We use only 10% of our brains; everyone knows that. Funny, isn’t it, how we all know that, and remember it, even though it’s not true? It’s a very ‘sticky’ idea. It stays with us, like the stories about our next door neighbour’s cousin waking up in a bathtub missing a kidney, or how Neil Armstrong walking on the moon was just a hoax.
We’ve all heard such urban legends and have little trouble recalling them, even though they’re not the stuff of TV and newspaper ads. So how can community groups, businesses and others use this to help spread their own messages?
Chip Heath and Dan Heath explain the s-u-c-c-e-s technique in their book Made to Stick. Along the way they mention the Velcro Theory of Memory, the Curse of Knowledge, and curiosity gaps.
When you talk or write about your organisation and the work it does, how can you incorporate the following features of ‘stickiness’?
- Simple — find the core of the idea and express it compactly. Here today; gone tomorrow. Toitu he whenua, whatungarongaro he tangata — The land is permanent, man disappears.
- Unexpected — seize the power of surprise. We can’t demand attention; we must attract it. Watch to the end of this 1 minute video clip: www.youtube.com/watch?v=obdd31Q9PqA.
- Concrete — make your audience experience the idea. The cost of the US war in Iraq is an incomprehensible $275 million per day (source: www.nationalpriorities.org/costofwar_home). More concretely, “The money [the USA] spend in Iraq in about 40 minutes would feed one million needy American families for a month.” — (www.huffingtonpost.com/phil-plait/the-cost-of-terror-600_b_78800.html)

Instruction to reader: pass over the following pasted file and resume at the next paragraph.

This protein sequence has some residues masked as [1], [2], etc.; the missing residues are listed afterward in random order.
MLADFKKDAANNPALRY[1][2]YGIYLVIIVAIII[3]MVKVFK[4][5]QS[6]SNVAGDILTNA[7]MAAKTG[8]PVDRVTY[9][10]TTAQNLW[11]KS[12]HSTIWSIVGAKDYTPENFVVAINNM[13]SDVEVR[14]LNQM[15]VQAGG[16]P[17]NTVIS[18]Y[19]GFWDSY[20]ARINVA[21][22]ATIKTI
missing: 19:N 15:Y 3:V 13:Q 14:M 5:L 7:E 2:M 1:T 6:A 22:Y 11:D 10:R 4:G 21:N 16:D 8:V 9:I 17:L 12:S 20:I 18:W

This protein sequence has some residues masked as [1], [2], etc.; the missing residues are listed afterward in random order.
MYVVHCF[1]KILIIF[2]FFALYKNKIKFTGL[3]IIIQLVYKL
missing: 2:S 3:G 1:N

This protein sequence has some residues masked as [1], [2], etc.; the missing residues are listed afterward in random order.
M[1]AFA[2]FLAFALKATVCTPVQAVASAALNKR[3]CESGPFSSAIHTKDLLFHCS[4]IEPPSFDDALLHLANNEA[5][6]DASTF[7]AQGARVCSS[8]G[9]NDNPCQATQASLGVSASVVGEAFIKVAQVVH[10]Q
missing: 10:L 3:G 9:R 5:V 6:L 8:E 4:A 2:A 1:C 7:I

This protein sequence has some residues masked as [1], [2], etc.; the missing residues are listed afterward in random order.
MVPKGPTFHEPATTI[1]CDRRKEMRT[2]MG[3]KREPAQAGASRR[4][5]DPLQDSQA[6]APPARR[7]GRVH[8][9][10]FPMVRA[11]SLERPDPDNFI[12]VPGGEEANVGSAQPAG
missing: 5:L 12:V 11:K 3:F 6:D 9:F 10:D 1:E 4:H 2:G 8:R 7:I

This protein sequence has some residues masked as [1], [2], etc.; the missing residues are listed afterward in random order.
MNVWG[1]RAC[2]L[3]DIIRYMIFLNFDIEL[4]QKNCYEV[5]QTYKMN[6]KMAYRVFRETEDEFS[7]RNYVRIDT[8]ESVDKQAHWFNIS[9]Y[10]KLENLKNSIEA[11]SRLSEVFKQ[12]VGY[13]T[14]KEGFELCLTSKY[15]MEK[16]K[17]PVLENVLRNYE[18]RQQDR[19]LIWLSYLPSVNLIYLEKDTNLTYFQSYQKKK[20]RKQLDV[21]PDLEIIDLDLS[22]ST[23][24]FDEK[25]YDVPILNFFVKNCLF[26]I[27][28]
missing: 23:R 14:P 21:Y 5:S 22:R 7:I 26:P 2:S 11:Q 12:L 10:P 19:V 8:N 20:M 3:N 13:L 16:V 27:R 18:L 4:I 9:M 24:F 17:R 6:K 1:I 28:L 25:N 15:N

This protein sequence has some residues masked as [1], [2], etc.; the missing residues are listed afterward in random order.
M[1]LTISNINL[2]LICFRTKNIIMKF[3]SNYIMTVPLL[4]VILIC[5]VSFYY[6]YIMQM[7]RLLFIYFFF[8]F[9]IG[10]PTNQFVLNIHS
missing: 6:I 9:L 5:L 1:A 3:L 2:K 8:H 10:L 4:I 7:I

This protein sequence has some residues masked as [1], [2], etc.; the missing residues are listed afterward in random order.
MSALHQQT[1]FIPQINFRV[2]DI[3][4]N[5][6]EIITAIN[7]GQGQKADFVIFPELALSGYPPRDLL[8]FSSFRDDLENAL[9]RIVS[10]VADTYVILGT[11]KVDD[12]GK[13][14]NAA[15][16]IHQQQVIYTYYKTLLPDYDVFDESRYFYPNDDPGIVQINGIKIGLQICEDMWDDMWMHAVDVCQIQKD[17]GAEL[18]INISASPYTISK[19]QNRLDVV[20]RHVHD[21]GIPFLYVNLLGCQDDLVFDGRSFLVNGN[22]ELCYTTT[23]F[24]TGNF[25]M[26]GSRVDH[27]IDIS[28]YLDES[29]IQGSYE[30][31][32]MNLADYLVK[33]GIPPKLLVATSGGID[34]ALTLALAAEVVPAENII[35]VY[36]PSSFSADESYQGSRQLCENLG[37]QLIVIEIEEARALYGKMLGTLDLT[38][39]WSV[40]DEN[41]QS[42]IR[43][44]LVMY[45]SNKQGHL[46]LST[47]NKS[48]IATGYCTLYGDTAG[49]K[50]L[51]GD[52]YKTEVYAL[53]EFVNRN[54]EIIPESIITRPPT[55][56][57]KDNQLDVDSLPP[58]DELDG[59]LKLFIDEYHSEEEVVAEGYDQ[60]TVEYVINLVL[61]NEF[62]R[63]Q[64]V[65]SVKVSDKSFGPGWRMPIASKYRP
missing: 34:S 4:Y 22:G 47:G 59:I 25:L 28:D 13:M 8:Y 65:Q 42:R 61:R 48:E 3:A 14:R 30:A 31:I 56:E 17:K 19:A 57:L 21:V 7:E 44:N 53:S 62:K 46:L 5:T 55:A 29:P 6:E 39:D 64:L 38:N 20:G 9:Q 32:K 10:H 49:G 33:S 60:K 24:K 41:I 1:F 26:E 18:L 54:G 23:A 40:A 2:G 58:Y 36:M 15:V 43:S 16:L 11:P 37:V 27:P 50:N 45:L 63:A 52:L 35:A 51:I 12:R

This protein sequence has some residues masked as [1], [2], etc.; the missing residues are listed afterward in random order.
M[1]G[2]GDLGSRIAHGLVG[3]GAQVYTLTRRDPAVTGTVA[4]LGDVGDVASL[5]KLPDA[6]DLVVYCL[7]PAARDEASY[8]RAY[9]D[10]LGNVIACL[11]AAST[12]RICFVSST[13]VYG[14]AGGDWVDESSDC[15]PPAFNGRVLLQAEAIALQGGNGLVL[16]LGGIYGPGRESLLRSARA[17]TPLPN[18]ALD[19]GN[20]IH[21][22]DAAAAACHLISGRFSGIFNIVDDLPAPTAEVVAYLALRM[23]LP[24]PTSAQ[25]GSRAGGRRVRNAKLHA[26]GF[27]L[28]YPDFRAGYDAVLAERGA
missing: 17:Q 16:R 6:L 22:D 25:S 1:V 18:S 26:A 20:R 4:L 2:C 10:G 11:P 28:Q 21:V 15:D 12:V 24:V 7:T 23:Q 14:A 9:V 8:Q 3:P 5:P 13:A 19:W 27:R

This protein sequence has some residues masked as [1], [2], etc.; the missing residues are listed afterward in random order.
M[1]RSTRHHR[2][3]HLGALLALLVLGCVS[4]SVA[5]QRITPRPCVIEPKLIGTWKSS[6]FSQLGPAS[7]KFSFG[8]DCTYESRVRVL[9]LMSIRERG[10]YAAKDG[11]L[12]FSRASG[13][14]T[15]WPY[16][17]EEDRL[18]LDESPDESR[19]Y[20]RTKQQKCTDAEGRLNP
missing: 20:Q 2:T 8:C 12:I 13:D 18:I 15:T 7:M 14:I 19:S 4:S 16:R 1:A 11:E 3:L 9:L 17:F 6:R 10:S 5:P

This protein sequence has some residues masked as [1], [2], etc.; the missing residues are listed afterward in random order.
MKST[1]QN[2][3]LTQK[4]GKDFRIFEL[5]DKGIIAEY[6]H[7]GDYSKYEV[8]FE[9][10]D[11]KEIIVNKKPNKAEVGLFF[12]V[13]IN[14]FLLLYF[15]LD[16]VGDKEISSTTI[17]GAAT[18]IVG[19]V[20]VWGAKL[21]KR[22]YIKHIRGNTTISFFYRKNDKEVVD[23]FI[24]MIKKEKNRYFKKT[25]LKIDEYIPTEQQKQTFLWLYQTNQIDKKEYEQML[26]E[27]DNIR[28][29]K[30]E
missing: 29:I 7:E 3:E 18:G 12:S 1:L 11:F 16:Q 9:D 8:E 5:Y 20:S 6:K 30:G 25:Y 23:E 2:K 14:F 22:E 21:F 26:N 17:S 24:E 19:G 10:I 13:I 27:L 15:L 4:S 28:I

- Credible — people believe experts, authorities, and celebrities. John Kirwan and Mahinarangi Tocker talking about mental illness, for example. Truthful, core details add credibility as well as concreteness. Human-scale statistics are another winner: “More than 6,000 children lose a parent to AIDS every day”.
- Emotional — tap into things your audience care about. An emotional idea makes people care. “War on terror”, “War on drugs”, “nuclear free”, “clean green”.
- Stories — we love stories. We want to know what happened next, how the characters felt and responded. The right story makes people act. Examples are everywhere: books, TV shows, movies, even ads.
So now we have a curiosity gap: what’s the Curse of Knowledge? www.madetostick.com answers that question.
Written for and reproduced from CommunityNet Aotearoa Panui, February 2008.